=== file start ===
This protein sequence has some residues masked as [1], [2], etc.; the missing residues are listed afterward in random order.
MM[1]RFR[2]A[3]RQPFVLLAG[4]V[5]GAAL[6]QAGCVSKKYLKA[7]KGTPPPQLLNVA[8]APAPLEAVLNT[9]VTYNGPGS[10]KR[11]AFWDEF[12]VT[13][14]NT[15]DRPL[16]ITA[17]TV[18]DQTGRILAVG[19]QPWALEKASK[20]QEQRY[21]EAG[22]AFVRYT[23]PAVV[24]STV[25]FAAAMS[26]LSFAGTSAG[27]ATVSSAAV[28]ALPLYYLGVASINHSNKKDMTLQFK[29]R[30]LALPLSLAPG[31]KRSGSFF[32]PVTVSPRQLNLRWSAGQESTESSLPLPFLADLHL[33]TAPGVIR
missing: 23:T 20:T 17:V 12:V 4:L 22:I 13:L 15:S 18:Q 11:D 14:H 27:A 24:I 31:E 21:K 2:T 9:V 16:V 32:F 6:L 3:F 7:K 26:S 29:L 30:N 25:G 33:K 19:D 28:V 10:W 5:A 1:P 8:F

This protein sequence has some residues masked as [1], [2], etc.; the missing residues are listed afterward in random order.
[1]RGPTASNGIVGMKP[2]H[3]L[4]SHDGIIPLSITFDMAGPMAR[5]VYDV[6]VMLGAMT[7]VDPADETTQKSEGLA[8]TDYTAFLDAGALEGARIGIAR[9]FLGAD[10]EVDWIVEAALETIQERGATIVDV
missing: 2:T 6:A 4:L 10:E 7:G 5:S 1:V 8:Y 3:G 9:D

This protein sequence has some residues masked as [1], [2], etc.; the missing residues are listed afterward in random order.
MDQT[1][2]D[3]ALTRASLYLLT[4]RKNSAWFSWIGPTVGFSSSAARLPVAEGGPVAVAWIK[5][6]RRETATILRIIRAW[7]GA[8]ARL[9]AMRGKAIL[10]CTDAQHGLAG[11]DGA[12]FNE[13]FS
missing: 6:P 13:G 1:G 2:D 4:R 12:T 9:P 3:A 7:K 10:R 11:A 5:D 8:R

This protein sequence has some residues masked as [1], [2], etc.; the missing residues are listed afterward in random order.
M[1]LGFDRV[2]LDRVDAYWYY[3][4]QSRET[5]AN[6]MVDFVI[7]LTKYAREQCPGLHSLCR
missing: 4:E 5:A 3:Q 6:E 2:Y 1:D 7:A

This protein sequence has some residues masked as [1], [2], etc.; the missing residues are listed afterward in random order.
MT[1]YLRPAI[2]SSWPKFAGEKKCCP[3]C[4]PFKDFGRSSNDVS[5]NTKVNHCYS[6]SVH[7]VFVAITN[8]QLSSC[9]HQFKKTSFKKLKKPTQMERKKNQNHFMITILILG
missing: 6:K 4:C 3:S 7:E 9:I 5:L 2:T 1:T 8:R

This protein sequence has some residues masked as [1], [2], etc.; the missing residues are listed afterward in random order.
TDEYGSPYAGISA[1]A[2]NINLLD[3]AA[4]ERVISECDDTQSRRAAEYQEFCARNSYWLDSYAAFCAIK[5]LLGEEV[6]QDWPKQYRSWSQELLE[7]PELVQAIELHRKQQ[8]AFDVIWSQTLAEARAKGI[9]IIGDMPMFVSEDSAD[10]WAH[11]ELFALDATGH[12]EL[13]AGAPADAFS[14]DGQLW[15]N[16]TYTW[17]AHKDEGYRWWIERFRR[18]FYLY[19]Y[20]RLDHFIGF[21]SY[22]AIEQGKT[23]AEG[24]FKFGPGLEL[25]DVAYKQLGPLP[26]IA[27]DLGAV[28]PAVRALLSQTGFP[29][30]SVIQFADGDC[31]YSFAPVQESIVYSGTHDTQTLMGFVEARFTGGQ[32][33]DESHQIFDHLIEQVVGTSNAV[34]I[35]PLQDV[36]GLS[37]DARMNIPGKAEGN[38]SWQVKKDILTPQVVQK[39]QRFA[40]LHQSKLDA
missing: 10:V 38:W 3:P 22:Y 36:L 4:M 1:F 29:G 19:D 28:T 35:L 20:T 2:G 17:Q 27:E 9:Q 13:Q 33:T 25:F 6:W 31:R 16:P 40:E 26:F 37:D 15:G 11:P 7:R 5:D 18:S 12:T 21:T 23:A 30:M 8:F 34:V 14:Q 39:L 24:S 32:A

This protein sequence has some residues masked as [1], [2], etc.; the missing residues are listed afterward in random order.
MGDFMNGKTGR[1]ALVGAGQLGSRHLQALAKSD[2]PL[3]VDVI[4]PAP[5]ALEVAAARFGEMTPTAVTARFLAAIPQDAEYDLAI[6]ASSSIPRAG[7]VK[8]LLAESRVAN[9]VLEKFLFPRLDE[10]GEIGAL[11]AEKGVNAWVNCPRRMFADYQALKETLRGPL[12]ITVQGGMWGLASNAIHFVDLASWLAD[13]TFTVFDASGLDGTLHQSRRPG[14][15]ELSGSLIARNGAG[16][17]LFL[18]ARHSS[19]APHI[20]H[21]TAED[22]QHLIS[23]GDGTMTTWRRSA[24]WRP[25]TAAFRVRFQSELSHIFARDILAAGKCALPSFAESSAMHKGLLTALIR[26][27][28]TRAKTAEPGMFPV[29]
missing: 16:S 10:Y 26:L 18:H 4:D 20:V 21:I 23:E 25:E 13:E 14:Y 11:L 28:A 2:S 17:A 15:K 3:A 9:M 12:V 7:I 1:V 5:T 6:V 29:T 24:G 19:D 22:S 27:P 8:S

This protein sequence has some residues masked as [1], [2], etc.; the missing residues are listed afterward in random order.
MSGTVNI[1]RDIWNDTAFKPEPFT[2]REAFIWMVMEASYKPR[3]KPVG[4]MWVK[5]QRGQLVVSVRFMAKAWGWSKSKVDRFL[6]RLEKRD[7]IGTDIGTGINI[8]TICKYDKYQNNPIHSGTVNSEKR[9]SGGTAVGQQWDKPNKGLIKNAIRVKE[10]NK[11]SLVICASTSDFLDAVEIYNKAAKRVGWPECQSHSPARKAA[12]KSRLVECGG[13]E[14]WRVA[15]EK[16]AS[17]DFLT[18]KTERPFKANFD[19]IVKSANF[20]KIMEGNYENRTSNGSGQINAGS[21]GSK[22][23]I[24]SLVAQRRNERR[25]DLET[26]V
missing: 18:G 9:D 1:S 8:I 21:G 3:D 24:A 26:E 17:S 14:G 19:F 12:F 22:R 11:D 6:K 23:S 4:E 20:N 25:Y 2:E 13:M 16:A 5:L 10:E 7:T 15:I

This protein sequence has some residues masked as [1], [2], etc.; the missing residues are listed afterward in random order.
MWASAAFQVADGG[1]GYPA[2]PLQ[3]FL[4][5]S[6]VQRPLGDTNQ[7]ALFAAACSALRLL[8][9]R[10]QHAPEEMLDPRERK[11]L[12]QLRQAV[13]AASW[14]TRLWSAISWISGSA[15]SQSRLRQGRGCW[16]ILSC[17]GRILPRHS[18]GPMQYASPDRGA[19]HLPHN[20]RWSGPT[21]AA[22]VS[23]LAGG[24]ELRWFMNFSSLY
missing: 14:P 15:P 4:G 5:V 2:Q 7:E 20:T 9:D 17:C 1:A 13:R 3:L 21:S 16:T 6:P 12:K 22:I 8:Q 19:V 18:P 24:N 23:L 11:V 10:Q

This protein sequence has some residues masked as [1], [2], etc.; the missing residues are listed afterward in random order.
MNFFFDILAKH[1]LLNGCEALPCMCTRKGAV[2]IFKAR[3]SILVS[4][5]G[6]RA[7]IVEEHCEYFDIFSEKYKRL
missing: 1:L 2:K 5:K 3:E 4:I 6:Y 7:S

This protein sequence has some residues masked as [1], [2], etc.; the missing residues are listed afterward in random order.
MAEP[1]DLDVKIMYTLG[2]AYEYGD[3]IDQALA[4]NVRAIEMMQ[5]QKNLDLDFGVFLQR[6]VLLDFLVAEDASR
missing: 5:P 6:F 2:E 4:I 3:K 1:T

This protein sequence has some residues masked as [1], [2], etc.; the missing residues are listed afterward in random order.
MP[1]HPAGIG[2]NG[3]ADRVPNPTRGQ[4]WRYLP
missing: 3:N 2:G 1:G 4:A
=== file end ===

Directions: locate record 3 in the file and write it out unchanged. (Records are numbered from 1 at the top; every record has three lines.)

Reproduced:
This protein sequence has some residues masked as [1], [2], etc.; the missing residues are listed afterward in random order.
MDQT[1][2]D[3]ALTRASLYLLT[4]RKNSAWFSWIGPTVGFSSSAARLPVAEGGPVAVAWIK[5][6]RRETATILRIIRAW[7]GA[8]ARL[9]AMRGKAIL[10]CTDAQHGLAG[11]DGA[12]FNE[13]FS
missing: 6:P 13:G 1:G 2:D 4:R 12:T 9:P 3:A 7:K 10:R 11:A 5:D 8:R